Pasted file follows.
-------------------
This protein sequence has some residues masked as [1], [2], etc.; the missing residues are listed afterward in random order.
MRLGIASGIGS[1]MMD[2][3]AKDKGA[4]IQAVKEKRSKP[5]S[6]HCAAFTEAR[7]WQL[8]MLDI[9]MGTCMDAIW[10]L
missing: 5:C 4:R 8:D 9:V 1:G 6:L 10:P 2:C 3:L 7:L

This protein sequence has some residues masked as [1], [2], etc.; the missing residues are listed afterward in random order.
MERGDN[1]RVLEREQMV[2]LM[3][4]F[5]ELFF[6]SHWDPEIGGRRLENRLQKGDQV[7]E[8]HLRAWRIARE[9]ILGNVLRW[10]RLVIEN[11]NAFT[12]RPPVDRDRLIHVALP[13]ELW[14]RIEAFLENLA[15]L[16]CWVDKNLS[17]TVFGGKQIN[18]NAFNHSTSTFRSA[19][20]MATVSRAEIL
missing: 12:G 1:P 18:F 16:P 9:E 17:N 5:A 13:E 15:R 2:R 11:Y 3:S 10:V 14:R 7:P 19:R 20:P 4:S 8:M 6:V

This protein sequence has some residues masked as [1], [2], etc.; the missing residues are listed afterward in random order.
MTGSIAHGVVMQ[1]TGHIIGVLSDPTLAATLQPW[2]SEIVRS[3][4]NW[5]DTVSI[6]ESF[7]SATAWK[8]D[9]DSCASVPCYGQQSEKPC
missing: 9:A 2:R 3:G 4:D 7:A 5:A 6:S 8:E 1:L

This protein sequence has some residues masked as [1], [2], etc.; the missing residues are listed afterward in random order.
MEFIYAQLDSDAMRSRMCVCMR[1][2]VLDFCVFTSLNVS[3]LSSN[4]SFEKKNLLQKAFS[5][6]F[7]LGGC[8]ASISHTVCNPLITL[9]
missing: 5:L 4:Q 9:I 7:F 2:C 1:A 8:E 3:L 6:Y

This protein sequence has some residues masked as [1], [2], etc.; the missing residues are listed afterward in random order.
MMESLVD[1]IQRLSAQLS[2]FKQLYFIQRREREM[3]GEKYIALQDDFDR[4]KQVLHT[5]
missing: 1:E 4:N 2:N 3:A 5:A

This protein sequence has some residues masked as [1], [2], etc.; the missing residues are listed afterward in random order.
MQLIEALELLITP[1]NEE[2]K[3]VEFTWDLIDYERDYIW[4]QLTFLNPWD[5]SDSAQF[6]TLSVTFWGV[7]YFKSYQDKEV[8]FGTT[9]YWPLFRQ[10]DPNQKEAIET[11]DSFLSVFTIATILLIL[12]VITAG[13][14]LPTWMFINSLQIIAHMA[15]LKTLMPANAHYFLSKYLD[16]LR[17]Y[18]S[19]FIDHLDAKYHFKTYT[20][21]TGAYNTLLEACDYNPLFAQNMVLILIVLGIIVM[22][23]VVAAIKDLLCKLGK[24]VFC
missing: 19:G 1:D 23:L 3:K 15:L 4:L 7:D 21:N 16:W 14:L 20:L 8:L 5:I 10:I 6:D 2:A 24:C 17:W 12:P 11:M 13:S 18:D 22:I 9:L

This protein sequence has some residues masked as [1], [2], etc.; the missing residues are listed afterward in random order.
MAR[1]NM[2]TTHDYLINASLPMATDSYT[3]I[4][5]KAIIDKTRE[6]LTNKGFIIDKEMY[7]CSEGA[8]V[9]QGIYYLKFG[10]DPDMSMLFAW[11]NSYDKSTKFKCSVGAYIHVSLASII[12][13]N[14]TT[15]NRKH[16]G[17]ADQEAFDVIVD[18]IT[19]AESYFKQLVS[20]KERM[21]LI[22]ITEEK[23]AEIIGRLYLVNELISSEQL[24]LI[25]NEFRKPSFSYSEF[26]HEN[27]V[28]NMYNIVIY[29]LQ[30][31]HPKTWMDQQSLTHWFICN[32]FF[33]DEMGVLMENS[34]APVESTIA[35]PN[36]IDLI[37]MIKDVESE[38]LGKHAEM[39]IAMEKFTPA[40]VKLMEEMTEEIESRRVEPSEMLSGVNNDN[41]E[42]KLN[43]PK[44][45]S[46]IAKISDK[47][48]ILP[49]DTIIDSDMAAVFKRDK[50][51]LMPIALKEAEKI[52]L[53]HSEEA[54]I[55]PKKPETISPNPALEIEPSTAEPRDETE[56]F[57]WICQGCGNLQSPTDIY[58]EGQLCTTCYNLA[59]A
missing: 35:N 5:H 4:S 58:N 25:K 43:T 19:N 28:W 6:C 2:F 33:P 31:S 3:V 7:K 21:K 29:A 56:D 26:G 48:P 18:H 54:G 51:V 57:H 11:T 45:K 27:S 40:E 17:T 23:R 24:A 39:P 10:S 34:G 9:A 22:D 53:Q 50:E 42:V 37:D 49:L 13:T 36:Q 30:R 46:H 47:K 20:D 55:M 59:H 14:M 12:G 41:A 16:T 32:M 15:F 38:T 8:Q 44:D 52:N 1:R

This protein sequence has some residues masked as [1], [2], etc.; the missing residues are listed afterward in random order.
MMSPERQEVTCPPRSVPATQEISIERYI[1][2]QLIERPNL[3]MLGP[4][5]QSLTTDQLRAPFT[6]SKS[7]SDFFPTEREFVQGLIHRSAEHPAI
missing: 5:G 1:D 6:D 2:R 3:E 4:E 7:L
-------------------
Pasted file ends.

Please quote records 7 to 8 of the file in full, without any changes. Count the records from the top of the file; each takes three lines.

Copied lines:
This protein sequence has some residues masked as [1], [2], etc.; the missing residues are listed afterward in random order.
MAR[1]NM[2]TTHDYLINASLPMATDSYT[3]I[4][5]KAIIDKTRE[6]LTNKGFIIDKEMY[7]CSEGA[8]V[9]QGIYYLKFG[10]DPDMSMLFAW[11]NSYDKSTKFKCSVGAYIHVSLASII[12][13]N[14]TT[15]NRKH[16]G[17]ADQEAFDVIVD[18]IT[19]AESYFKQLVS[20]KERM[21]LI[22]ITEEK[23]AEIIGRLYLVNELISSEQL[24]LI[25]NEFRKPSFSYSEF[26]HEN[27]V[28]NMYNIVIY[29]LQ[30][31]HPKTWMDQQSLTHWFICN[32]FF[33]DEMGVLMENS[34]APVESTIA[35]PN[36]IDLI[37]MIKDVESE[38]LGKHAEM[39]IAMEKFTPA[40]VKLMEEMTEEIESRRVEPSEMLSGVNNDN[41]E[42]KLN[43]PK[44][45]S[46]IAKISDK[47][48]ILP[49]DTIIDSDMAAVFKRDK[50][51]LMPIALKEAEKI[52]L[53]HSEEA[54]I[55]PKKPETISPNPALEIEPSTAEPRDETE[56]F[57]WICQGCGNLQSPTDIY[58]EGQLCTTCYNLA[59]A
missing: 35:N 5:H 4:S 58:N 25:K 43:T 19:N 28:W 6:C 2:F 33:P 31:S 3:V 7:K 21:K 29:A 56:D 26:G 48:P 18:H 54:G 51:V 57:H 11:T 45:K 27:S 40:E 17:T 23:R 24:A 39:P 10:S 34:G 9:A 22:D 53:Q 50:E 42:V 37:D 49:L 13:T 36:Q 30:R 46:H 47:K 20:D 55:M 59:H 14:M 12:G 41:A 16:T 32:M 15:F 38:T 8:Q 44:D 52:N 1:R

This protein sequence has some residues masked as [1], [2], etc.; the missing residues are listed afterward in random order.
MMSPERQEVTCPPRSVPATQEISIERYI[1][2]QLIERPNL[3]MLGP[4][5]QSLTTDQLRAPFT[6]SKS[7]SDFFPTEREFVQGLIHRSAEHPAI
missing: 5:G 1:D 6:D 2:R 3:E 4:E 7:L